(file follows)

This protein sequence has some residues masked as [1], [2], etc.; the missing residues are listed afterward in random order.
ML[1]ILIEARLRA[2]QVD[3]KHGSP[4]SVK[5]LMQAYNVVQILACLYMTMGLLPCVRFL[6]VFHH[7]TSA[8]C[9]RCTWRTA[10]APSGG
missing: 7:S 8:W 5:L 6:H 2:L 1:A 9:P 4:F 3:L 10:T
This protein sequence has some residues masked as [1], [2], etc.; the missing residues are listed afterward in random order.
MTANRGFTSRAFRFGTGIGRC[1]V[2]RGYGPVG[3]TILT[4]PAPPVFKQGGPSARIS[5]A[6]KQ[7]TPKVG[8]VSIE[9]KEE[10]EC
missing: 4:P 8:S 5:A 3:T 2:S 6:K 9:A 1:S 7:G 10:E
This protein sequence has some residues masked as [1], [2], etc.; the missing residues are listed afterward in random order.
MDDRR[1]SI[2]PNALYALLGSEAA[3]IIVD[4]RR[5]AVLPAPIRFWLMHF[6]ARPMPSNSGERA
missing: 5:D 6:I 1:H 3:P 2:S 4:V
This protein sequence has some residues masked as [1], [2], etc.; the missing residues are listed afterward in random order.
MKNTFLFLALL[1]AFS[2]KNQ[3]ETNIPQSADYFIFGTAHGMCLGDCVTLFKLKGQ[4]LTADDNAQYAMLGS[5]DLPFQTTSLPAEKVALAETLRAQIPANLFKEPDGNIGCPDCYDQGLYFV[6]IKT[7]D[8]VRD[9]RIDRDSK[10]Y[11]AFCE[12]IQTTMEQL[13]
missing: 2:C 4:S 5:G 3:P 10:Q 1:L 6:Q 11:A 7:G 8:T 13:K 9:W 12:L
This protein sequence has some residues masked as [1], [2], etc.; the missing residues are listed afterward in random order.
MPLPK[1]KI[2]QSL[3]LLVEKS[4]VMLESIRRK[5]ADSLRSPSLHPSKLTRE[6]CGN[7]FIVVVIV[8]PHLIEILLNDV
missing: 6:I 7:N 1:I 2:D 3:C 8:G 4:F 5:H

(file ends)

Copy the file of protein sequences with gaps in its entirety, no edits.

This protein sequence has some residues masked as [1], [2], etc.; the missing residues are listed afterward in random order.
ML[1]ILIEARLRA[2]QVD[3]KHGSP[4]SVK[5]LMQAYNVVQILACLYMTMGLLPCVRFL[6]VFHH[7]TSA[8]C[9]RCTWRTA[10]APSGG
missing: 7:S 8:W 5:L 6:H 2:L 1:A 9:P 4:F 3:L 10:T
This protein sequence has some residues masked as [1], [2], etc.; the missing residues are listed afterward in random order.
MTANRGFTSRAFRFGTGIGRC[1]V[2]RGYGPVG[3]TILT[4]PAPPVFKQGGPSARIS[5]A[6]KQ[7]TPKVG[8]VSIE[9]KEE[10]EC
missing: 4:P 8:S 5:A 3:T 2:S 6:K 9:A 1:S 7:G 10:E
This protein sequence has some residues masked as [1], [2], etc.; the missing residues are listed afterward in random order.
MDDRR[1]SI[2]PNALYALLGSEAA[3]IIVD[4]RR[5]AVLPAPIRFWLMHF[6]ARPMPSNSGERA
missing: 5:D 6:I 1:H 3:P 2:S 4:V
This protein sequence has some residues masked as [1], [2], etc.; the missing residues are listed afterward in random order.
MKNTFLFLALL[1]AFS[2]KNQ[3]ETNIPQSADYFIFGTAHGMCLGDCVTLFKLKGQ[4]LTADDNAQYAMLGS[5]DLPFQTTSLPAEKVALAETLRAQIPANLFKEPDGNIGCPDCYDQGLYFV[6]IKT[7]D[8]VRD[9]RIDRDSK[10]Y[11]AFCE[12]IQTTMEQL[13]
missing: 2:C 4:S 5:G 3:P 10:Q 1:L 6:Q 11:A 7:G 8:T 13:K 9:W 12:L
This protein sequence has some residues masked as [1], [2], etc.; the missing residues are listed afterward in random order.
MPLPK[1]KI[2]QSL[3]LLVEKS[4]VMLESIRRK[5]ADSLRSPSLHPSKLTRE[6]CGN[7]FIVVVIV[8]PHLIEILLNDV
missing: 6:I 7:N 1:I 2:D 3:C 8:G 4:F 5:H